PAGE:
Many people have tried to buy car insurance after a collision. Some people will immediately be caught and accused of insurance fraud. In other cases, it might take days or even weeks for your fraud to be discovered. Here are two examples of drivers attempting to buy car insurance to cover an older accident.
Buying Car Insurance After a Collision
Let’s say you’re involved in a serious collision. The other driver has no insurance. You only have the bare minimum liability coverage. Liability coverage covers other drivers and property – but it doesn’t cover damage to yourself or your own vehicle. The at-fault driver would typically pay for these damages, but neither driver has adequate insurance in this situation.
That’s when you come up with a plan: you’re going to purchase full coverage car insurance today and then report the accident tomorrow. You’ve upgraded your car insurance policy to cover the incident.
Unfortunately, this is not how car insurance works. This is considered insurance fraud. A car insurance company will quickly determine what happened and you may face severe consequences.
You Can’t Add Comprehensive Coverage Today to Cover Previous Damage
Or, here’s another example. Many drivers buy bare minimum car insurance that only covers liability damage. If you injure other people or property on the road, then liability coverage will kick into effect and cover any damage. Unfortunately, it doesn’t cover damage to yourself or your own vehicle.
That means you won’t receive coverage if your car gets stolen or vandalized. You also won’t get compensation for a hit and run, nor will you be covered against hailstorm damage, fallen tree branches, and other weather-related incidents.
Some people come up with a clever plan: their car gets damaged by hail today. Unfortunately, they don’t have comprehensive coverage, which means the $2,000 of hail damage repairs will not be covered.
The driver calls his insurance company and adds comprehensive coverage to his policy. Comprehensive coverage protects against hail damage.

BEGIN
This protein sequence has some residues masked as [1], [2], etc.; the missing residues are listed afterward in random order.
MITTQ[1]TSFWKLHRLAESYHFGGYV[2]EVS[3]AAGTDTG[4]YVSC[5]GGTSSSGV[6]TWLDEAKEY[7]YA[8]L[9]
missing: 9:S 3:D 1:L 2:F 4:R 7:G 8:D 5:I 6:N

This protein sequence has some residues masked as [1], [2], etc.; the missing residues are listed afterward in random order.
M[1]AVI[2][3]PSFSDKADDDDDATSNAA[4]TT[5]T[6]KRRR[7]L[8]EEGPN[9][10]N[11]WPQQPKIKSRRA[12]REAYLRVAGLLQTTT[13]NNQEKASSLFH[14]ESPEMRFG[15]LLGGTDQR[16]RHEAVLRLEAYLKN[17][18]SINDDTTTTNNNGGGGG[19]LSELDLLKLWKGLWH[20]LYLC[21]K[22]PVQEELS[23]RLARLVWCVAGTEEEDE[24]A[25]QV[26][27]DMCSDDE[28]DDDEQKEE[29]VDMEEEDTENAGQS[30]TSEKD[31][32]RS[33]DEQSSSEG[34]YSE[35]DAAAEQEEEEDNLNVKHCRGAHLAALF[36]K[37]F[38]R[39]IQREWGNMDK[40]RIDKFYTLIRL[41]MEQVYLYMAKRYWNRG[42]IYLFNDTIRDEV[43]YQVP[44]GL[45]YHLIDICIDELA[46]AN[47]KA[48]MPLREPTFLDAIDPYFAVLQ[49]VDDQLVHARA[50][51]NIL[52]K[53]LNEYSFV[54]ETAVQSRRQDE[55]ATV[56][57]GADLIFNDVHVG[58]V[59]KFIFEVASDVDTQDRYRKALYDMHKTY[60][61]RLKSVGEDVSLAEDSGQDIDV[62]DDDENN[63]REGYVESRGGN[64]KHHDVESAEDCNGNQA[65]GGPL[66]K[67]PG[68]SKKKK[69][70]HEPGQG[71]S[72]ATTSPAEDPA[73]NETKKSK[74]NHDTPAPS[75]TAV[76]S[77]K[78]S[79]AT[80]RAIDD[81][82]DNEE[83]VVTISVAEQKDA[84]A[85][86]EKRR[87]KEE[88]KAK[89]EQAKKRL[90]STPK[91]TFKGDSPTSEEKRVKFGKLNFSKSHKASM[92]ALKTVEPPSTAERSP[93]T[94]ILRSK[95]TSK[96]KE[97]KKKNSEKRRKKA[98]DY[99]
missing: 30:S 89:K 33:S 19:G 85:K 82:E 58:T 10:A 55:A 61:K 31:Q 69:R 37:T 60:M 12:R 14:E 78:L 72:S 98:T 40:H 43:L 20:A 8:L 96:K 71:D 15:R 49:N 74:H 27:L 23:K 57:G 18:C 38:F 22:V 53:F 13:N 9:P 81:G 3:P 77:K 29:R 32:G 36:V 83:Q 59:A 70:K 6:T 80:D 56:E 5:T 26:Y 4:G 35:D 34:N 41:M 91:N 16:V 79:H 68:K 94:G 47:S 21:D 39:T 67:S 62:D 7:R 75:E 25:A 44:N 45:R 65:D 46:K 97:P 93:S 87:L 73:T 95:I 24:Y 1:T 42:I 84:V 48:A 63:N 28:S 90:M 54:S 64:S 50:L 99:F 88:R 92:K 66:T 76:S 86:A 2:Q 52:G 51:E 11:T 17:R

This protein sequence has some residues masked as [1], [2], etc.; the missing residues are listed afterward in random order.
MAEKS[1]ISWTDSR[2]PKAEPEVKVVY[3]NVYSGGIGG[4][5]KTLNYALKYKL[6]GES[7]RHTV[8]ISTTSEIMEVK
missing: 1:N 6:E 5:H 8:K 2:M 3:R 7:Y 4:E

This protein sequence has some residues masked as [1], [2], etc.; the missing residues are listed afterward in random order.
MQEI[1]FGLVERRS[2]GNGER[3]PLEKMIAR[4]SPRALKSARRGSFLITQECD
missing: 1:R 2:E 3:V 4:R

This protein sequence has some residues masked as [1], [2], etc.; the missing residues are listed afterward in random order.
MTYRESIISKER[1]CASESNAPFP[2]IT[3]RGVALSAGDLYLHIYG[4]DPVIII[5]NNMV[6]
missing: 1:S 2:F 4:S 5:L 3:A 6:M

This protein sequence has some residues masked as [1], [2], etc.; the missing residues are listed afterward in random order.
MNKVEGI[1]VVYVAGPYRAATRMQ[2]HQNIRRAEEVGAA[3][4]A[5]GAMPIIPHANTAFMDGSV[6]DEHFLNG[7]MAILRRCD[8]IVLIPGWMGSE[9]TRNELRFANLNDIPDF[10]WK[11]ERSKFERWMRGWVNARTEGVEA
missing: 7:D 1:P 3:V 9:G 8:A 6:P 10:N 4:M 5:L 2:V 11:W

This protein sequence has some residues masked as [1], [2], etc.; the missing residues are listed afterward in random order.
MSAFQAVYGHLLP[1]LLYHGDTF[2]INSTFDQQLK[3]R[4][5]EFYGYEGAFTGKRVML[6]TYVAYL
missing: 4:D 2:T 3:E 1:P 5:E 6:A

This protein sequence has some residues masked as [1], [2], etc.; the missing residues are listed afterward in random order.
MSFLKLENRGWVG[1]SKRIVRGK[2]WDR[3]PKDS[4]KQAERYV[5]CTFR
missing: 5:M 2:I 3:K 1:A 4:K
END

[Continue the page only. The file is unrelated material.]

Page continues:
The next time a hailstorm moves through the area, the driver parks his car outside and waits for more hail damage to occur. Then, the driver makes his claim under his new comprehensive policy. The driver expects all damage – including new and old hail damage – to be covered.
Sometimes, the driver might get away with this. In most cases, however, the insurance company will quickly spot insurance fraud. Pre-existing damage will never be covered under your existing car insurance policy. Your claim might be invalidated completely, leaving you with thousands of dollars to pay out of pocket.
Ultimately, backdating insurance coverage is against the law. You cannot buy car insurance after an accident and expect that car insurance to cover the accident. If you try to claim old damage to your new policy, then you might be accused of insurance fraud.
If you were insured at the time of the accident, then the original insurance company is responsible for handling that claim – regardless of whether you switch to a new insurance company after the accident.
It’s certainly possible to buy car insurance after an accident. However, your new car insurance will simply cover everything from that date forward. It will not cover any incidents that occurred in the past.
You must have insurance at the time of the accident to be covered by that car insurance policy. There are no exceptions to this rule.